WikiLeaks releases CIA hacks of Apple Mac computers

March 23, 2017
According to Wikileaks documents the CIA can inject a undetectable bug deep into the essential firmware of an Apple Mac computer that will not be erased even when the computer is reformatted

The Central Intelligence Agency is able to permanently infect an Apple Mac computer so that even reinstalling the operating system will not erase the bug, according to documents published Thursday by WikiLeaks.

In its second release allegedly from the CIA's arsenal of hacking tools, WikiLeaks also said that it appears the US has been able since 2008 to insert it bugs onto new and unused iPhones by intervening in Apple's supply and distribution network.

The release follows the initial publication on March 9 by the anti-secrecy group of thousands of pages of instructions and code from what it called the entire CIA arsenal of hacking tools.

The documents are generally believed to be genuine although the CIA has not acknowledged this.

The publication of the documents sparked a US counterintelligence investigation into how the documents leaked out from the CIA and made their way to WikiLeaks, with some people pointing fingers at the agency's use of private subcontractors as a likely source.

The newest documents focus on how the CIA targets Apple's popular personal electronics to spy on users.

They show the CIA developed a tool in 2012 called "Sonic Screwdriver" that can hijack an Apple computer's password-protected boot process from peripheral devices like adapters and USB drives.

By doing so, they can inject a undetectable bug deep into the computer's essential firmware that will not be erased even when the computer is reformatted.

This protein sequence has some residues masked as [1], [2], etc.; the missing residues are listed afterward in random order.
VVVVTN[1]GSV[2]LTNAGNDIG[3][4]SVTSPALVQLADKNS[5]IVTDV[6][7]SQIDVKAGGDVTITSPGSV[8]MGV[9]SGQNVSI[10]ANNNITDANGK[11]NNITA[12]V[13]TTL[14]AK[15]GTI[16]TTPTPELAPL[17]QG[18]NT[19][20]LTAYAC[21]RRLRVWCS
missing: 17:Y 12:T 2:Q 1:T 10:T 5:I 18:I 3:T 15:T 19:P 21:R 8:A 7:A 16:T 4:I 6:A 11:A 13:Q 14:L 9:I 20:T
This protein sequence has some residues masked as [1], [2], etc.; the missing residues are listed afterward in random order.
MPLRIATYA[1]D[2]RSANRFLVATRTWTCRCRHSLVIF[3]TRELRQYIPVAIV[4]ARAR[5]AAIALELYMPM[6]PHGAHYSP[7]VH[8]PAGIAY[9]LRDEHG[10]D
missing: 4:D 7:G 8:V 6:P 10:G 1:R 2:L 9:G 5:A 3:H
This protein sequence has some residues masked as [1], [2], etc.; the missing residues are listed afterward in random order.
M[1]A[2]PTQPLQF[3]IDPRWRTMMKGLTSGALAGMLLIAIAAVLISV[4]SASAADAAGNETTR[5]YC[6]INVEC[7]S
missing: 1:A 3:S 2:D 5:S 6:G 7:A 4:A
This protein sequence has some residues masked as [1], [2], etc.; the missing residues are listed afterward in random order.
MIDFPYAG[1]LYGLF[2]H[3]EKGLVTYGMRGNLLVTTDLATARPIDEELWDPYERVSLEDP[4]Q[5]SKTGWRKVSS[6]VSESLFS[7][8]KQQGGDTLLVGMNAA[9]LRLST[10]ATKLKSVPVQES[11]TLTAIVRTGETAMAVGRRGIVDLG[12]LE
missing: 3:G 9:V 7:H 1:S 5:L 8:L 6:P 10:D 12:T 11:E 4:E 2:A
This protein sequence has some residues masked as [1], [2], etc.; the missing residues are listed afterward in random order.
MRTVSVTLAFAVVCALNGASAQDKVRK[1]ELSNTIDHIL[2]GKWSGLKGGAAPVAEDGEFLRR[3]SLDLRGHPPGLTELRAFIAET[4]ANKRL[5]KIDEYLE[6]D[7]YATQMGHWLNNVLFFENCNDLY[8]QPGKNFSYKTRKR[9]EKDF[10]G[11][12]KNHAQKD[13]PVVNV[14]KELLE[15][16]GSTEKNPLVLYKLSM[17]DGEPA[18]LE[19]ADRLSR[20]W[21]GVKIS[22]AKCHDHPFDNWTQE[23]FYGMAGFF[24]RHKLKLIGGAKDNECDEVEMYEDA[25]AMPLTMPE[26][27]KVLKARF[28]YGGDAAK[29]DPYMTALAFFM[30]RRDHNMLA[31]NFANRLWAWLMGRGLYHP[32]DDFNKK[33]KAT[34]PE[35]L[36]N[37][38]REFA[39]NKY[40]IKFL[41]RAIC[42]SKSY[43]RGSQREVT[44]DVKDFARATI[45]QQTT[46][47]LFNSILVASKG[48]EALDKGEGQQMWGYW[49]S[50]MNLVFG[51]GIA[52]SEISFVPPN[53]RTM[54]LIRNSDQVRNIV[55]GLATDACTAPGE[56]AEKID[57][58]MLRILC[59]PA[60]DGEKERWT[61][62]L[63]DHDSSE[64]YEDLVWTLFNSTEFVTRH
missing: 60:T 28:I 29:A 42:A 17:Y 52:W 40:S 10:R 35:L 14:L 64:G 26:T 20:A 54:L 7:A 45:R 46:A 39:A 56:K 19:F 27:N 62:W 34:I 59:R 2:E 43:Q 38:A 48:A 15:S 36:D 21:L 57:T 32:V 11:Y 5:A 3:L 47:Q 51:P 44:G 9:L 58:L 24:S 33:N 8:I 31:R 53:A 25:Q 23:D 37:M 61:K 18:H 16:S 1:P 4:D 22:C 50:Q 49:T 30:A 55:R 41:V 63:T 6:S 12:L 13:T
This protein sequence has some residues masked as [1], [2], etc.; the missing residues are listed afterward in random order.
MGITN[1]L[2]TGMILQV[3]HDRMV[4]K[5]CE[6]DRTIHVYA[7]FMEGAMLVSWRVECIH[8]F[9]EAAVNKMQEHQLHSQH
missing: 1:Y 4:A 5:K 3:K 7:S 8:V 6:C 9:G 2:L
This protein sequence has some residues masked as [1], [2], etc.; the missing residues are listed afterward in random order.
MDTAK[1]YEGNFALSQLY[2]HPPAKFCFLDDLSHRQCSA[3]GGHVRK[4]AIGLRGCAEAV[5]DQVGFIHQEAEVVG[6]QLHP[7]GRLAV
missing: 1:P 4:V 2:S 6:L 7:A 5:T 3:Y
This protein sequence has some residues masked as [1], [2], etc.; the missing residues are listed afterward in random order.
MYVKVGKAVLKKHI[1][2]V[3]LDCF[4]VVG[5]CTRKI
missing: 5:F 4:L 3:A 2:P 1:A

The manual for the "NightSkies" bug shows that the CIA developed it in 2008 to be implanted physically in brand new iPhones.

"While CIA assets are sometimes used to physically infect systems in the custody of a target, it is likely that many CIA physical access attacks have infected the targeted organization's supply chain including by interdicting mail orders and other shipments," WikiLeaks said.

The documents provide a glimpse into the workings of the CIA. One showed the agency urgently trying to adapt NightSkies to a certain Apple laptop.

The agency "has the opportunity to gift a MacBook Air to a target that will be implanted with this tool," one 2009 said.

"The will be a beacon/implant that runs in the background of a MacBook Air that provides us with command and control capabilities."

Explore further: Apple, Samsung vow to fix flaws, after CIA hacking report

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NIPSZX
1 / 5 (1) Mar 23, 2017
This Vault7 nonsense is such click bait! I can't believe people believe these planned leaks! They are just fake propaganda, just like the rest of the fake news! When will people learn?
baudrunner
not rated yet Mar 23, 2017
I don't know much about Mac's, but it seems to me that if the CIA can "poke" into the computer's ROM (I assume that's how they do it), then it would be a simple matter to undo it. Also, PC's allow upgrades to the BIOS of the machine, are the MAC's any different? An upgrade over-rides the existing BIOS.
rderkis
1 / 5 (1) Mar 23, 2017
Well one thing for certain who wants the CIA when we can be blown to pieces and add to the glory of Allah?
I hate people that protect me and literally will take a bullet for me!
YOU just can't trust someone that will die for you!
rderkis
not rated yet Mar 23, 2017
I don't know much about Mac's, but it seems to me that if the CIA can "poke" into the computer's ROM (I assume that's how they do it), then it would be a simple matter to undo it. Also, PC's allow upgrades to the BIOS of the machine, are the MAC's any different? An upgrade over-rides the existing BIOS.

I write programs but have never worked with the operating section. But I think I do know the part of the firmware that updates the rest of the firmware never gets overwritten.
Pooua
not rated yet Mar 24, 2017
I don't know much about Mac's, but it seems to me that if the CIA can "poke" into the computer's ROM (I assume that's how they do it), then it would be a simple matter to undo it. Also, PC's allow upgrades to the BIOS of the machine, are the MAC's any different? An upgrade over-rides the existing BIOS.

How many people upgrade their system's firmware? Do it wrong, and you brick your system. You don't have to do anything to it to re-install your OS. The reason that people use a Mac in the first place is so they don't have to deal with computer details.

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